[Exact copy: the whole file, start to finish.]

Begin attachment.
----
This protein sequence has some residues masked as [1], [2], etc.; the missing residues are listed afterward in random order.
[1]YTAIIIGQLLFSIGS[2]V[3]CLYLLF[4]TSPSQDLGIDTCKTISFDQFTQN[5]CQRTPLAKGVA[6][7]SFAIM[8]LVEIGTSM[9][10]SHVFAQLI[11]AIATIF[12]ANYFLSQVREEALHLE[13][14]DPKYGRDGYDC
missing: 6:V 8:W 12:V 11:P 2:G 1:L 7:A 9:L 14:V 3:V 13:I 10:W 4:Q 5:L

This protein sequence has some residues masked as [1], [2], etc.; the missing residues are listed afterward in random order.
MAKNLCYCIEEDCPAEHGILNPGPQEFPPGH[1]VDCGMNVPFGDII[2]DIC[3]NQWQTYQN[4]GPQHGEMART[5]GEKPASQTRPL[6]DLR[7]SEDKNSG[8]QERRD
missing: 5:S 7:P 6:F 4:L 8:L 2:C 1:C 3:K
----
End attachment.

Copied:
This protein sequence has some residues masked as [1], [2], etc.; the missing residues are listed afterward in random order.
[1]YTAIIIGQLLFSIGS[2]V[3]CLYLLF[4]TSPSQDLGIDTCKTISFDQFTQN[5]CQRTPLAKGVA[6][7]SFAIM[8]LVEIGTSM[9][10]SHVFAQLI[11]AIATIF[12]ANYFLSQVREEALHLE[13][14]DPKYGRDGYDC
missing: 6:V 8:W 12:V 11:P 2:G 1:L 7:A 9:L 14:V 3:V 13:I 10:W 4:Q 5:L

This protein sequence has some residues masked as [1], [2], etc.; the missing residues are listed afterward in random order.
MAKNLCYCIEEDCPAEHGILNPGPQEFPPGH[1]VDCGMNVPFGDII[2]DIC[3]NQWQTYQN[4]GPQHGEMART[5]GEKPASQTRPL[6]DLR[7]SEDKNSG[8]QERRD
missing: 5:S 7:P 6:F 4:L 8:L 2:C 1:C 3:K